Following her success as creative director at Chloe, Clare Waight Keller has already produced a successful catwalk show for Givenchy and now aims to further cement her status as a successful predecessor to long time designer Riccardo Tisci with the latest ad campaign for Givenchy Spring 2018. The campaign, shot by Steven Meisel, again gives both Men’s and Women’s sides parity as was set out in her debut show. The campaign was shot in a private mansion in upstate New York and features black and white portraits that mirror the Givenchy collection. The portraits are positioned next to bold colour photographs of accessories, of which Keller has said will become a very important part of her tenure at Givenchy. The images portray an intimate setting among friends casually hanging out and have a very 70’s rocker vibe. “I wanted the models’ attitude to be engaging so I asked them to just be themselves, as they might if they were invited to a party at a friend’s home,” said Keller. “I think that they really capture the spirit of a generation that loves fashion, but most of all they love making it their own.” As well as Steven Meisel behind the camera, the 70’s influenced style was pushed further by Guido Palau doing the hair and Pat McGrath producing minimal smokey eyes.
Gucci Creative Director Alessandro Michele opened the newly curated Gucci Museo in Florence, Italy with the added Gucci Garden, which contains the addition of a new concept store, exclusive restaurant run by Italian Michelin-starred chef Massimo Bottura and the Galleria exhibition rooms curated by critic Maria Luisa Frisa. The façade of the building greets you with a large neon-pink illuminating eye. The space, originally the museum opened by Gucci in 2011, will also display a wide ranging retrospective of pieces from collections dating back to the House’s Florentine origins in 1921. The specially curated concept store will feature, as well as Gucci clothing & jewellery, the brands recent foray into the world of home decor. Alessandro said “The garden is real, but it belongs above all to the mind, populated with plants and animals: like the snake, which slips in everywhere, and in a sense, symbolizes a perpetual beginning and a perpetual return.” Entry to the Gucci Garden experience will cost around €10 with half of the fee donated to support restoration projects around the city of Florence.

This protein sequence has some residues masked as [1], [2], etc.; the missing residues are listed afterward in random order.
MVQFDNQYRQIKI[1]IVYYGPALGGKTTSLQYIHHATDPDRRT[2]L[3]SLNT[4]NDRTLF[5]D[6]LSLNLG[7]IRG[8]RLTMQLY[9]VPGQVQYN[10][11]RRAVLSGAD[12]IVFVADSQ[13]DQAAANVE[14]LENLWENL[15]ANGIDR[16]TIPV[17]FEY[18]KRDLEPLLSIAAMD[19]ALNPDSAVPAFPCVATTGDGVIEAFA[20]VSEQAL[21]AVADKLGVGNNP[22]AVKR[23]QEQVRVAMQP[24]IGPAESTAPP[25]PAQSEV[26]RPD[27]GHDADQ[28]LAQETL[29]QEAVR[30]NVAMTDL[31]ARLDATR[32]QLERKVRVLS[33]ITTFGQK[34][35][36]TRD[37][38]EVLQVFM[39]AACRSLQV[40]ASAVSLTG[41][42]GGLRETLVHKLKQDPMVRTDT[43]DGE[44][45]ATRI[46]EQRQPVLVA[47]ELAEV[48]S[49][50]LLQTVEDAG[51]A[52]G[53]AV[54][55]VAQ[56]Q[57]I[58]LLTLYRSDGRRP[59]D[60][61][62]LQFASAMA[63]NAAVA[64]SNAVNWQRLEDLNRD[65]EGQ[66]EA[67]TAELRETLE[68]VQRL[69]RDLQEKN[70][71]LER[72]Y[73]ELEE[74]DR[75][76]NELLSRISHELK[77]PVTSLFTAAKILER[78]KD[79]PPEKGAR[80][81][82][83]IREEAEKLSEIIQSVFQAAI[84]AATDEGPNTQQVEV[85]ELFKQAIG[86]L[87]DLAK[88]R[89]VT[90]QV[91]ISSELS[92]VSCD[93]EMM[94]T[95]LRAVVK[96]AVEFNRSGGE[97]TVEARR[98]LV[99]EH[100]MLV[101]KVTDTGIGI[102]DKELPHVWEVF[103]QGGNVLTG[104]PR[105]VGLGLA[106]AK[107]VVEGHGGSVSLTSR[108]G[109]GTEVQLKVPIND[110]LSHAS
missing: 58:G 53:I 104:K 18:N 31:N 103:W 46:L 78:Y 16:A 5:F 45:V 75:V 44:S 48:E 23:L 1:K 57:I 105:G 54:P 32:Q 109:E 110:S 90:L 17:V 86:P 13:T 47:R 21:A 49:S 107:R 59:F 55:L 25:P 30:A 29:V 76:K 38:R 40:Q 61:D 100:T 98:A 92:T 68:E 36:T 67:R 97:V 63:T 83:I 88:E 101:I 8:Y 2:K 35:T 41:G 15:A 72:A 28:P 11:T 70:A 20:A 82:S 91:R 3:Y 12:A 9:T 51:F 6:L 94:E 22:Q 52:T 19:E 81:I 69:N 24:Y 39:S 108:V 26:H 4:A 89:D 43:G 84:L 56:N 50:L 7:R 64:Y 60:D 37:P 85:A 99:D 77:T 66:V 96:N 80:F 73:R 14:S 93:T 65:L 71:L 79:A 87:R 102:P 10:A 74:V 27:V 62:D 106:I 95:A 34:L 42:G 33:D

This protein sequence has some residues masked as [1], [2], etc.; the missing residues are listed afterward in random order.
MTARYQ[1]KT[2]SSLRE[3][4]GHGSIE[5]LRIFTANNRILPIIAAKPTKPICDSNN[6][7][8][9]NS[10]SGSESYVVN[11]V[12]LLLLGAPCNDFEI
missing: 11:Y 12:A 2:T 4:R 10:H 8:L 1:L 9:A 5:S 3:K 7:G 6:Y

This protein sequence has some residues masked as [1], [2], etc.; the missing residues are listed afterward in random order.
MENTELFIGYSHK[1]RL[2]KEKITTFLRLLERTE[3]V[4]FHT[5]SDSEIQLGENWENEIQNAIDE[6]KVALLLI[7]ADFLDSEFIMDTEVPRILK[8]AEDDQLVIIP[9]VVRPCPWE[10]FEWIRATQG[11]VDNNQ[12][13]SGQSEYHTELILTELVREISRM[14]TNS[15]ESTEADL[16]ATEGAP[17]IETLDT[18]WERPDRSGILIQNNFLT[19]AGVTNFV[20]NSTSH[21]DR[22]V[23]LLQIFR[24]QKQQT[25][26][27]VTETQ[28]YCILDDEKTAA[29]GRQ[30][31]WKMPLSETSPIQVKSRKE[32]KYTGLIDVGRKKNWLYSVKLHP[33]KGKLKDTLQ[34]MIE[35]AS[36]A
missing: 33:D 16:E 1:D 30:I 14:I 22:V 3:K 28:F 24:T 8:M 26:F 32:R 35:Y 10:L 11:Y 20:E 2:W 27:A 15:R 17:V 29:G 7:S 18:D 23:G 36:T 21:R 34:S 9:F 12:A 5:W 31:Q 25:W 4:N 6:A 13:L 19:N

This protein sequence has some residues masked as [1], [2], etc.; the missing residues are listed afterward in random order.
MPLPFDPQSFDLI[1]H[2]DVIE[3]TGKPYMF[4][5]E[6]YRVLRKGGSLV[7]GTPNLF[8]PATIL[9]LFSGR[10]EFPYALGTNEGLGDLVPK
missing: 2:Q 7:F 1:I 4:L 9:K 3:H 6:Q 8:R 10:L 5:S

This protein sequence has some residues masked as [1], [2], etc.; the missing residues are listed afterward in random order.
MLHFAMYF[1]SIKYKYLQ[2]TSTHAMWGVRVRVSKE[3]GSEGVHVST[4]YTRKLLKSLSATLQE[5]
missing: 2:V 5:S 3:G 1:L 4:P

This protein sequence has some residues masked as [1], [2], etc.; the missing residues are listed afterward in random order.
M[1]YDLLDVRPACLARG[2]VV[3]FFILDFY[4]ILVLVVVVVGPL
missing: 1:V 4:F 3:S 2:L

Gucci Museo, Piazza della Signoria, 10, 50122, Firenze FL, Italy
Following New York, Berlin & Milan, Birkenstock’s experimental pop-up container is heading to L.A in collaboration with Rick Owens. Designed by Gonzalez Haase, the space, which is made of converted freight containers, are continually re-imagined by the host designer in each city it visits. L.A will have the designer Rick Owens interperate his interior design vision on the space this coming March. The space will include the recently announced Birkenstock collaborative footwear with Owens, including four different fabrications of the classic Birkenstock shoe. As well as selling Birkenstock, Rick Owens designed furniture, objects and accessories will also be available as well as his signature gothic skate style clothing.
Pre-orders for Rick Owens x Birkenstock from 1st March
Private Launch 15th March Space open from 16th March 819 N Brea Ave, LA, CA 90038